Thursday, October 23, 2008

Today In History: "We will no longer remain slaves."

On this date in 1956, student protesters in Budapest began cutting the hammer and sickle from Hungarian flags and toppled a statue of Stalin. Ministry of security troops panicked and opened fire on demonstrators outside the Radio Budapest building, and the uprising was on. Troops sent to relieve beleaguered secret police joined the protesters instead, and the government, by now fearing for their lives, called the Soviets.

The West stood by and watched when the Russian tanks rolled in and crushed the uprising after days of bloody street fighting. It was not Freedom's finest hour.

14 comments:

Cossack in a Kilt said...

For the life of me, I cannot imagine why anyone would place much trust in what the USG says.

The jaundiced eye with which the US citizen regards the activities of the USG is a part of our patrimony---the United States were a radical experiment in government putatively of, by, and for the people, and tied down like Gulliver by separations-of-power and explicit constitutional limitations on what constitutes a fit exercise of power. (That part, it hasn't worked out so well.)

As for foreign peoples yearning to breathe free, the US record on keeping its word with them ain't too hot either.

Working backwards and without much coffee in my system, I can think of the Georgians (2008), most likely the Kurds and Sunni Iraqis (2008, ongoing), the Kurds and the Shia Iraqis (post-Sandbox I), our beloved (jihadi) friends the "Bosniaks", the Afghans (post-Soviet withdrawal), the Hmong and the Vietnamese generally, the Czechs, the Hungarians, pretty much all of Eastern Europe . . .

The USG likes to talk smack about being BFF with lots of tribes, nations, peoples. Then it gets bored, or sobers up, or changes its mind, or has its eye caught by that saucy little tribe over in Whereveritisistan, and next thing you know . . . well, to fulfill Godwin's law, "Who now remembers the Armenians?"

I think it was Palmerston, but it might have been Disraeli, who told the Queen that "nations have no permanent friends, nations have permanent interests."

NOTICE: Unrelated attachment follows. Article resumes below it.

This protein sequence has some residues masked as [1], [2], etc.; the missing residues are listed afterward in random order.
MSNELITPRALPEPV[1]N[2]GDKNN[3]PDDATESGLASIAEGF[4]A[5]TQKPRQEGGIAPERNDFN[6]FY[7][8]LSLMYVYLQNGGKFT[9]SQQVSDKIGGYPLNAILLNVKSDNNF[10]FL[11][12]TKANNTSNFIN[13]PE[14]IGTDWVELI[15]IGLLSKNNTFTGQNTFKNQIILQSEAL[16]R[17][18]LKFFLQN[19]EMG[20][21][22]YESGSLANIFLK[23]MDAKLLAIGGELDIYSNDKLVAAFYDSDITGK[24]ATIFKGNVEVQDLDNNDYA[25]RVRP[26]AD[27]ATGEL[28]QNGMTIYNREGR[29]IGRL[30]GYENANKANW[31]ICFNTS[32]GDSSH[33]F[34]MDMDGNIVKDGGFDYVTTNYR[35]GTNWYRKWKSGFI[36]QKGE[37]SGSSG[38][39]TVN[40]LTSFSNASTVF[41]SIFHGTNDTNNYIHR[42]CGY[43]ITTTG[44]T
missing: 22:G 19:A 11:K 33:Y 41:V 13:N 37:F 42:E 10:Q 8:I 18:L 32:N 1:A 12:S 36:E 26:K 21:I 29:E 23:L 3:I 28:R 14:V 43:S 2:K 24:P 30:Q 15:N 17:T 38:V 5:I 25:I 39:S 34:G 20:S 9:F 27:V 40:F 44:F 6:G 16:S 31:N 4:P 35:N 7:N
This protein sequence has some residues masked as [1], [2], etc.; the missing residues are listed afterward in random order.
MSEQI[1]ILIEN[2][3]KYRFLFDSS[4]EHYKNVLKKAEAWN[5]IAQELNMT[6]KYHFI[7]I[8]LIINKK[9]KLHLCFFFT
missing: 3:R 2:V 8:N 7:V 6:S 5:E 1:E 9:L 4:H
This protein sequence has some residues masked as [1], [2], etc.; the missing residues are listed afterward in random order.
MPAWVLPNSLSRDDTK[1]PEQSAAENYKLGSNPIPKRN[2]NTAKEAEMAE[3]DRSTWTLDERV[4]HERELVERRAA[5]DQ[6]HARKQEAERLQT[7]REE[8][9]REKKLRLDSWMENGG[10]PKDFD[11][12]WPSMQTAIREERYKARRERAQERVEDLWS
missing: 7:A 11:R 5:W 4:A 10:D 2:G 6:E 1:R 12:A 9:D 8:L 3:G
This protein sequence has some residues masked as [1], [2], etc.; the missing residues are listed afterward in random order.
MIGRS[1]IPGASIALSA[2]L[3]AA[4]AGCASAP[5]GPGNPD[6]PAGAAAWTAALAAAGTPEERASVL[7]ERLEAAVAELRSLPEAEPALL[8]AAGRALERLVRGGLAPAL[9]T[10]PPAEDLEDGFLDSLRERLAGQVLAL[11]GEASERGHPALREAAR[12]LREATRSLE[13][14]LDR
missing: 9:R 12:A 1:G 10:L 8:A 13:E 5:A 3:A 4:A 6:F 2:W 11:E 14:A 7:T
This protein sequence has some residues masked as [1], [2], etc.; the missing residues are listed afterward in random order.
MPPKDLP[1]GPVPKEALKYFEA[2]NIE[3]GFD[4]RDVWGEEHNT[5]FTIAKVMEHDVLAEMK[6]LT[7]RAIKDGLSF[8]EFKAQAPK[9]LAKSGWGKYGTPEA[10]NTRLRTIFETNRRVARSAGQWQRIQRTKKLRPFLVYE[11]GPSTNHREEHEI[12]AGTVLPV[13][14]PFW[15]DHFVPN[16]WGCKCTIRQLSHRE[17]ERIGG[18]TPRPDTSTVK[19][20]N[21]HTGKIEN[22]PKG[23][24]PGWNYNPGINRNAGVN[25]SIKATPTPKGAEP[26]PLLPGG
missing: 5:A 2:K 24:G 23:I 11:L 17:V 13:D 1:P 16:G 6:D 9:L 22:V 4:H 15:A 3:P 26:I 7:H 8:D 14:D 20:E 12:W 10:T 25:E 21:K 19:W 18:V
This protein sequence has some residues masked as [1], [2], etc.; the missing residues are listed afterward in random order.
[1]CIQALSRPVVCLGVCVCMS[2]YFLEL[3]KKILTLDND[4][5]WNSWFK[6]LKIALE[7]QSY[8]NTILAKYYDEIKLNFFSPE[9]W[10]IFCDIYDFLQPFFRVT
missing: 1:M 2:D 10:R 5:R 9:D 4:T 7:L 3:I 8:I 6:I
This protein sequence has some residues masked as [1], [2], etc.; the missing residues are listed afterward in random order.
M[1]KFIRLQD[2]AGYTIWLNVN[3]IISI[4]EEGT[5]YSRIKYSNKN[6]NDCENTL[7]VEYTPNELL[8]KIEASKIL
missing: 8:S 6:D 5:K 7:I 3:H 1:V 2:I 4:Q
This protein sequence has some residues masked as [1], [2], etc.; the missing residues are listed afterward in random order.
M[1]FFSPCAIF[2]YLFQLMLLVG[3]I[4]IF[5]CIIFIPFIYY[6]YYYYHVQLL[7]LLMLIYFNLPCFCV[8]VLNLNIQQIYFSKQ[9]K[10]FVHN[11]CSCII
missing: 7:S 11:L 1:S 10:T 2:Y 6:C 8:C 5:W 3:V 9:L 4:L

perlhaqr said...

But, if we had actually defeated the Soviets quickly, what would we have spent all the cold war money on?

Oldsmoblogger said...

Not quite the same thing, but I'd add Tiananmen Square to the list. Bush the Elder didn't want to upset his buddies from his Old China Hand(tm) days.

III

pdb said...

I've done more than my share of bitching back in my more fervent libertarian days about Clinton's legacy seeking foreign adventurism, but I'm glad we stuck it out in Kosovo. I hope the Kurds can forgive us for 1991-2, I hope the next president does not leave the Iraqis in the lurch, and I hope we continue to make amends for the long list of allies we've let down.

Anonymous said...

Well, come on! after FDR gave up half of Europe to the commies without even raising his voice...what would you expect? Or perhaps more acurately: what would the Soviets expect? They knew it was a safe move.

buzz_knox said...

I wonder what Hungary will do when we sew the Hammer and Sickle over the Stars and Stripes?

Less said...

I wonder what Hungary will do when we sew the Hammer and Sickle over the Stars and Stripes?

The ones that came here are pretty pissed... My old man has dusted off his glass bottles, rags and bukkits of kerosene.

He was 19 in '56.

My mother's family, 3 little kids in tow (my mom was 6), walked across a frigid Austrian border and bribed the guards with gold to GTFO of Dodge. My gramps was a banker and real-estate holder.